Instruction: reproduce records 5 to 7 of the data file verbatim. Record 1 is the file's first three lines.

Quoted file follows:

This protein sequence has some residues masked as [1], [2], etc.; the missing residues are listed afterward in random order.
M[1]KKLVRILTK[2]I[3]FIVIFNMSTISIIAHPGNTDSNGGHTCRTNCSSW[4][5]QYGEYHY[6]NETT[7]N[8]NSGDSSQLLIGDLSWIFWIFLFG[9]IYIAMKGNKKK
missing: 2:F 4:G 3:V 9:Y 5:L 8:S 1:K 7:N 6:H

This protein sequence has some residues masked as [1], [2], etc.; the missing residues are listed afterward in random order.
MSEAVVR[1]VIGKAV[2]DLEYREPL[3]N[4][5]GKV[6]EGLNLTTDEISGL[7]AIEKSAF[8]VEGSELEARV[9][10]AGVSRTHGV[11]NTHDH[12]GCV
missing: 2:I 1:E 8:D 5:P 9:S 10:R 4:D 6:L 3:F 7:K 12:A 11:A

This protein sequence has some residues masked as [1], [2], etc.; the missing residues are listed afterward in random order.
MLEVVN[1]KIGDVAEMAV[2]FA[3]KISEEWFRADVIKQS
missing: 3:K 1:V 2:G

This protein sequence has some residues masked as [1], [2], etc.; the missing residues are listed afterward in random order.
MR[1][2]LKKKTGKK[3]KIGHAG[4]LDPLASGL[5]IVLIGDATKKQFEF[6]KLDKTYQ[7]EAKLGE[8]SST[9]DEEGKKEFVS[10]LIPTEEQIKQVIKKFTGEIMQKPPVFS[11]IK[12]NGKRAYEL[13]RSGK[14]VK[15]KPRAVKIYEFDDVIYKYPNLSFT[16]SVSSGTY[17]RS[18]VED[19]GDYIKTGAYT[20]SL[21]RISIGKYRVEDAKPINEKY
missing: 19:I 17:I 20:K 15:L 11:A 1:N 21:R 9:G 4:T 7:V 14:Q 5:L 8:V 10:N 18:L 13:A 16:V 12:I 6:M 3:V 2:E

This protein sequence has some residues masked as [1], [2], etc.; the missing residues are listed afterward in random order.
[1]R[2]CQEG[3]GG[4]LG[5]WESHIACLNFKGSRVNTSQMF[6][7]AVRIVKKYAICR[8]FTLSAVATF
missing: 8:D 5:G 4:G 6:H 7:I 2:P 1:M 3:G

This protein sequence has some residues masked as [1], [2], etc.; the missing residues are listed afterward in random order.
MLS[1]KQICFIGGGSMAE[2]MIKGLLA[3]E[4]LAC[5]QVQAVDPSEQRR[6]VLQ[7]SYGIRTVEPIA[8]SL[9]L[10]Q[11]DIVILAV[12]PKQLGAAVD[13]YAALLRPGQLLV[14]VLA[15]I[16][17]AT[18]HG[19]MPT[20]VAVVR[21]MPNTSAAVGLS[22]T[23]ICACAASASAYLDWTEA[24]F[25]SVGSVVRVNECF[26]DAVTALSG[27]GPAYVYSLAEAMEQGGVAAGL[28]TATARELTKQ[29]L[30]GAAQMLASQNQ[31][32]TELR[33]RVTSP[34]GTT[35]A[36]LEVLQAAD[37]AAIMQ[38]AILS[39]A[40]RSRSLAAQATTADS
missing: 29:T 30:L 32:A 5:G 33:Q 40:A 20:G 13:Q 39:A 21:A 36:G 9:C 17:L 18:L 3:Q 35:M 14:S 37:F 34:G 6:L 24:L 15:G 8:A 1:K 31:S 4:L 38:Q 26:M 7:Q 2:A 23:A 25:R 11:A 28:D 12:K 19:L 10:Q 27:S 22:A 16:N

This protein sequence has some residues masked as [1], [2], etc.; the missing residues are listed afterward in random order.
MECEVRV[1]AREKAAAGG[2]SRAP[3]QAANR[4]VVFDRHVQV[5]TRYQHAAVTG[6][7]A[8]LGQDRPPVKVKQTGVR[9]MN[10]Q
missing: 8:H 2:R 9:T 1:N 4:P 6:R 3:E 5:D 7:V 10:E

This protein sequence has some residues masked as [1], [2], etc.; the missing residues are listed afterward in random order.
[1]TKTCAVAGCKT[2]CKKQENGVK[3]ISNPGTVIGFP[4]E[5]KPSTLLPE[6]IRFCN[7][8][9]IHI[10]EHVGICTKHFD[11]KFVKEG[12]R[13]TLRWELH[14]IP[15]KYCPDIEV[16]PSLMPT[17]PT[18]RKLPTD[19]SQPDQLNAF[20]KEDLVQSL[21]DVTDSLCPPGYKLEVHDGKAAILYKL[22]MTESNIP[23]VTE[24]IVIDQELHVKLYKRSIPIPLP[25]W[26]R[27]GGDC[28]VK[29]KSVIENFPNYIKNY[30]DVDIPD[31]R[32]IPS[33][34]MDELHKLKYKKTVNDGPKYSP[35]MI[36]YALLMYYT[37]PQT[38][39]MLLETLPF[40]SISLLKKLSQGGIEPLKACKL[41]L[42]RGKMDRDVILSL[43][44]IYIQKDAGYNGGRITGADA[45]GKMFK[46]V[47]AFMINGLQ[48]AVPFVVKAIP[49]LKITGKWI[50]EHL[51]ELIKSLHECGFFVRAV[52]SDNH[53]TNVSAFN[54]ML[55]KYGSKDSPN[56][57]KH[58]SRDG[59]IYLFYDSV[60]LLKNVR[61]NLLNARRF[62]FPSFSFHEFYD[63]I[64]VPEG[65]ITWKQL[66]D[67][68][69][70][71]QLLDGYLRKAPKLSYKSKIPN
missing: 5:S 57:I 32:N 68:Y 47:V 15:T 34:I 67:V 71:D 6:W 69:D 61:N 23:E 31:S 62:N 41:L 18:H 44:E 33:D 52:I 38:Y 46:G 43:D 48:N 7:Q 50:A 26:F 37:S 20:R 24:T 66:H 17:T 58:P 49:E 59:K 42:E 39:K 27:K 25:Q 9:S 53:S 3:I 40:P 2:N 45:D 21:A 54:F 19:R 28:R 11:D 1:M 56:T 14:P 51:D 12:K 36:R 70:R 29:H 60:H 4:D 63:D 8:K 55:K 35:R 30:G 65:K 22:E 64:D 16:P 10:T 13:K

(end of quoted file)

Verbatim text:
This protein sequence has some residues masked as [1], [2], etc.; the missing residues are listed afterward in random order.
[1]R[2]CQEG[3]GG[4]LG[5]WESHIACLNFKGSRVNTSQMF[6][7]AVRIVKKYAICR[8]FTLSAVATF
missing: 8:D 5:G 4:G 6:H 7:I 2:P 1:M 3:G

This protein sequence has some residues masked as [1], [2], etc.; the missing residues are listed afterward in random order.
MLS[1]KQICFIGGGSMAE[2]MIKGLLA[3]E[4]LAC[5]QVQAVDPSEQRR[6]VLQ[7]SYGIRTVEPIA[8]SL[9]L[10]Q[11]DIVILAV[12]PKQLGAAVD[13]YAALLRPGQLLV[14]VLA[15]I[16][17]AT[18]HG[19]MPT[20]VAVVR[21]MPNTSAAVGLS[22]T[23]ICACAASASAYLDWTEA[24]F[25]SVGSVVRVNECF[26]DAVTALSG[27]GPAYVYSLAEAMEQGGVAAGL[28]TATARELTKQ[29]L[30]GAAQMLASQNQ[31][32]TELR[33]RVTSP[34]GTT[35]A[36]LEVLQAAD[37]AAIMQ[38]AILS[39]A[40]RSRSLAAQATTADS
missing: 29:T 30:L 32:A 5:G 33:Q 40:A 20:G 13:Q 39:A 21:A 36:G 9:C 17:L 18:L 3:Q 35:M 14:S 37:F 34:G 6:L 24:L 15:G 8:A 1:K 31:S 4:L 38:Q 26:M 7:Q 2:A 23:A 25:R 11:A 28:D 12:K 19:L 10:Q 27:S 22:A 16:N

This protein sequence has some residues masked as [1], [2], etc.; the missing residues are listed afterward in random order.
MECEVRV[1]AREKAAAGG[2]SRAP[3]QAANR[4]VVFDRHVQV[5]TRYQHAAVTG[6][7]A[8]LGQDRPPVKVKQTGVR[9]MN[10]Q
missing: 8:H 2:R 9:T 1:N 4:P 6:R 3:E 5:D 7:V 10:E